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After Almost 2 Years, 'Rick and Morty' Returns

Jul 28, 2017
Originally published on August 9, 2017 5:29 pm
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STEVE INSKEEP, HOST:

Something big coming to the small screen this weekend.

(SOUNDBITE OF RYAN ELDER'S "RICK AND MORTY (MAIN TITLE THEME)")

INSKEEP: "Rick And Morty," an animated cult hit on Adult Swim, begins its much anticipated third season Sunday. Here's NPR's Nina Gregory.

NINA GREGORY, BYLINE: Fans have waited nearly two years to go on a new season of adventures with Rick and Morty.

(SOUNDBITE OF TV SHOW, "RICK AND MORTY")

JUSTIN ROILAND: (As Rick Sanchez) You OK, Morty? I told you not to trust that tuna.

(As Morty Smith) I just killed my family.

GREGORY: Co-creator Justin Roiland voices both characters. He talks about his show from the "Rick And Morty" production offices in beautiful downtown Burbank.

ROILAND: "Rick And Morty" is a show that follows the exploits of Rick Sanchez, a super genius scientist, and his dim-witted grandson as they go on crazy adventures across the multiverse. And also family.

(SOUNDBITE OF TV SHOW, "RICK AND MORTY")

ROILAND: (As Morty Smith) You know what, Rick? That's it. I'm done with these insane adventures. That was really traumatizing. I quit. I'm out.

(As Rick Sanchez) Whoa, whoa, whoa. Come on, Morty. Don't be like that. The universe is a crazy, chaotic place.

(As Morty Smith) You're the one that's crazy and chaotic. Adventures are supposed to be simple and fun.

(As Rick Sanchez) Oh, yeah, Morty. Yeah, that's really easy to say from the sidekick position.

GREGORY: For every one-liner or sight gag, the show takes deep dives into existential angst punctuated with beautifully animated sci-fi worlds that collapse in on each other. It's satirical. It's silly. And it's smart. Co-creator Dan Harmon.

DAN HARMON: Take a break. Watch this cartoon and then get back to the darkness. I'd also like to say, hey, there's a lot of darkness in this cartoon. If you - learn to like the taste. Learn to eat it while smiling (laughter).

GREGORY: It may sound like this show is tailor-made for a small audience of stoned college kids. But it's found a broad audience across demographics.

HARMON: We did not sit down at all to say, let's create the new Kermit the Frog (laughter) because that would be an awful - I don't think that's what Jim Henson was doing. I think Jim Henson said, this is a green sock that I'm using to express what it's like to be Jim Henson. And it ended up becoming this classic character. But when you try to make something with mass appeal, it's usually garbage.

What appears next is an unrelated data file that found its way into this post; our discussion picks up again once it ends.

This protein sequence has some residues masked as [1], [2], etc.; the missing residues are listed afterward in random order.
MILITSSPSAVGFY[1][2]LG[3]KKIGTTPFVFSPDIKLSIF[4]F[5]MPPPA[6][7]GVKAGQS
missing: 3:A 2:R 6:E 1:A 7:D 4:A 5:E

GREGORY: Last weekend at the San Diego Comic-Con, devoted fans lined up for all kinds of "Rick And Morty" related events, a signing, a screening, a panel with Harmon and Roiland talking with real scientists about the science in their science fiction sitcom.

SHASTA CLOKEY: It's the wackiest, funniest, probably most out-of-this-world show I've ever seen. And it also has a bunch of crazy, raunchy, weird, unthinkable humor that just, like, lets you relax and just be silly and be a kid for a little bit of time (laughter).

GREGORY: In a bit of synchronicity with the bizarre world of "Rick And Morty," that fan in line at Comic-Con with his teenage brother and father happens to be animation royalty.

JOE CLOKEY: Yeah. We're the Gumby family.

(SOUNDBITE OF TV SHOW, "THE GUMBY SHOW")

UNIDENTIFIED CHILDREN: Gumby.

GREGORY: That's right. Joe, Shasta and Sage Clokey, the son and grandsons of Art Clokey, who created Gumby. An amused Joe Clokey tagged along to check out "Rick And Morty," a show his son Shasta speaks of with reverence.

S CLOKEY: I feel like "Rick And Morty" utilizes the same kind of spirit as Gumby, makes it a lot more edgy, way more out there. But the same creative essence is in there. The same pure art is within that that scope, which is really cool. I like that.

GREGORY: Whether for the art, the humor or the darkness, fans will wait no more. New episodes begin Sunday. Nina Gregory, NPR News.

(SOUNDBITE OF MAZZY STAR SONG, "LOOK ON DOWN FROM THE BRIDGE") Transcript provided by NPR, Copyright NPR.